Valuation of underwriting agreements for UK rights issues: evidence from the traded option market
A recent study by Professor Marsh of the London Business School has estimated that sub-underwriters of rights issues (firms that commit to buy up any remaining shares at the end of a rights issue) make an excess profit of 86% of the fee they charge. Because of this study, the OFT (who originally commissioned it) have argued that underwriting is too expensive and have encouraged firms to reconsider their issuance techniques. Marsh's study, however, is based on a number of assumptions that are unlikely to hold in practice. In particular, Marsh used the Black and Scholes option pricing formula to value the economic cost of underwriting (underwriting is like a put option since it gives the firm the right but not the obligation to sell shares to the underwriter). But it is well known that the Black and Scholes formula is based on a high unrealistic view of financial markets with no transactions costs and no information asymmetries. To make a more realistic estimate of the economic cost of underwriting, this paper looks at the cost of buying put options in the traded option market. This does not mean that buying a put option in the traded option market is a viable alternative to underwriting it simply allows for a more realistic measure of transactions costs. By looking at the price of put options on firms who have just announced a rights issue the paper funds, unsurprisingly, that the true cost of put options was much higher than the Black and Scholes formula predicted. However, it still found that underwriters made an abnormal profit, even if it was only 40% of the fee rather than 86%.
|Date of creation:||Sep 1995|
|Date of revision:|
|Contact details of provider:|| Postal: Publications Group Bank of England Threadneedle Street London EC2R 8AH|
Phone: +44 (0)171 601 4030
Fax: +44 (0)171 601 5196
Web page: http://www.bankofengland.co.uk/
More information through EDIRC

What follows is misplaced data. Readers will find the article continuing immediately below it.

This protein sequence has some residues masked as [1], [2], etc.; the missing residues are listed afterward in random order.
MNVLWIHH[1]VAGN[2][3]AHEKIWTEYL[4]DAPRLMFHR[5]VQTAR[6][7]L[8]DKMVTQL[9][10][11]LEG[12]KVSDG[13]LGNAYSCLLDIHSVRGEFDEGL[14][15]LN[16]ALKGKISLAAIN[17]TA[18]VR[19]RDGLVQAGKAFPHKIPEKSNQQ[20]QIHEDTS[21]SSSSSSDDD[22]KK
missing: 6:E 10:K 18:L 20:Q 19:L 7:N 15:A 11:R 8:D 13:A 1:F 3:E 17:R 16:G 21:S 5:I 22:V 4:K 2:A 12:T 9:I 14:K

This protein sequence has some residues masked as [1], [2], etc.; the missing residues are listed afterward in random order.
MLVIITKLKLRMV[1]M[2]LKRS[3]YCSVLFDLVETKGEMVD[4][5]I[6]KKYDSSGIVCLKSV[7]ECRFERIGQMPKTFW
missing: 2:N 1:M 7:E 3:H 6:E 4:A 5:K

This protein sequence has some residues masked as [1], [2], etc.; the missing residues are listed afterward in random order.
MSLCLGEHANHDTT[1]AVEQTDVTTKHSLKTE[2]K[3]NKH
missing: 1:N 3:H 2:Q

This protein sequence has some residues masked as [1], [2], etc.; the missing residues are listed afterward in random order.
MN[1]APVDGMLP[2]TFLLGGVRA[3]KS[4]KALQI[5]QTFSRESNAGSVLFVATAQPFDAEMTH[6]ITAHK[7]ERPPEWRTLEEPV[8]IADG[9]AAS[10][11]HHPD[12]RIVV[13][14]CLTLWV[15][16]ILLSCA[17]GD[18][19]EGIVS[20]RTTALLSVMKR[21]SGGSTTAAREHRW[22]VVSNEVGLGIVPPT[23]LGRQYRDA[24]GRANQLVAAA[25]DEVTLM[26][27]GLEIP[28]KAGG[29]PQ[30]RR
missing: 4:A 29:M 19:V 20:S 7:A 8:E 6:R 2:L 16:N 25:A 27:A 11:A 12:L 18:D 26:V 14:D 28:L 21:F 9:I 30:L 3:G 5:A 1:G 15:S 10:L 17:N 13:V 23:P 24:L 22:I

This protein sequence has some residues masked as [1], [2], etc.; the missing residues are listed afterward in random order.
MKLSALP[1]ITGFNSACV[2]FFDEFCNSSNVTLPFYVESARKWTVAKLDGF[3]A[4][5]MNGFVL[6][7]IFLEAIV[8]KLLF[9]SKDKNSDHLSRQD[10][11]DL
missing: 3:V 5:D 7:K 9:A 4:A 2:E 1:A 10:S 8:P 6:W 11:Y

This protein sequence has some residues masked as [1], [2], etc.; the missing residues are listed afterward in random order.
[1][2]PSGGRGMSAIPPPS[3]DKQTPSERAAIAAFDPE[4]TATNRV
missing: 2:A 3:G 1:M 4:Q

References listed on IDEAS
Please report citation or reference errors to , or , if you are the registered author of the cited work, log in to your RePEc Author Service profile, click on "citations" and make appropriate adjustments.:
- Quah, Danny, 1995.
"Measuring Core Inflation,"
CEPR Discussion Papers
1153, C.E.P.R. Discussion Papers.
- Danny Quah & Danny Quah & Shaun P. Vahey, 1995.
"Measuring Core Inflation,"
CEP Discussion Papers
dp0254, Centre for Economic Performance, LSE.
- Roger Beaton & Paul Fisher, 1995. "The Construction of RPIY," Bank of England working papers 28, Bank of England.
- Smith, Jennifer C, 1996.
"Wage Interactions: Comparisons or Fall-Back Options?,"
Royal Economic Society, vol. 106(435), pages 495-506, March.
- Jennifer Smith, 1995. "Wage Interactions: Comparisons or Fall-back Options?," Bank of England working papers 37, Bank of England.
- Joanna Paisley & Chris Salmon, 1995. "How Cyclical is the PSBR?," Bank of England working papers 34, Bank of England.
When requesting a correction, please mention this item's handle: RePEc:boe:boeewp:39. See general information about how to correct material in RePEc.
For technical questions regarding this item, or to correct its authors, title, abstract, bibliographic or download information, contact: (Publications Team)
If you have authored this item and are not yet registered with RePEc, we encourage you to do it here. This allows to link your profile to this item. It also allows you to accept potential citations to this item that we are uncertain about.
If references are entirely missing, you can add them using this form.
If the full references list an item that is present in RePEc, but the system did not link to it, you can help with this form.
If you know of missing items citing this one, you can help us creating those links by adding the relevant references in the same way as above, for each refering item. If you are a registered author of this item, you may also want to check the "citations" tab in your profile, as there may be some citations waiting for confirmation.
Please note that corrections may take a couple of weeks to filter through the various RePEc services.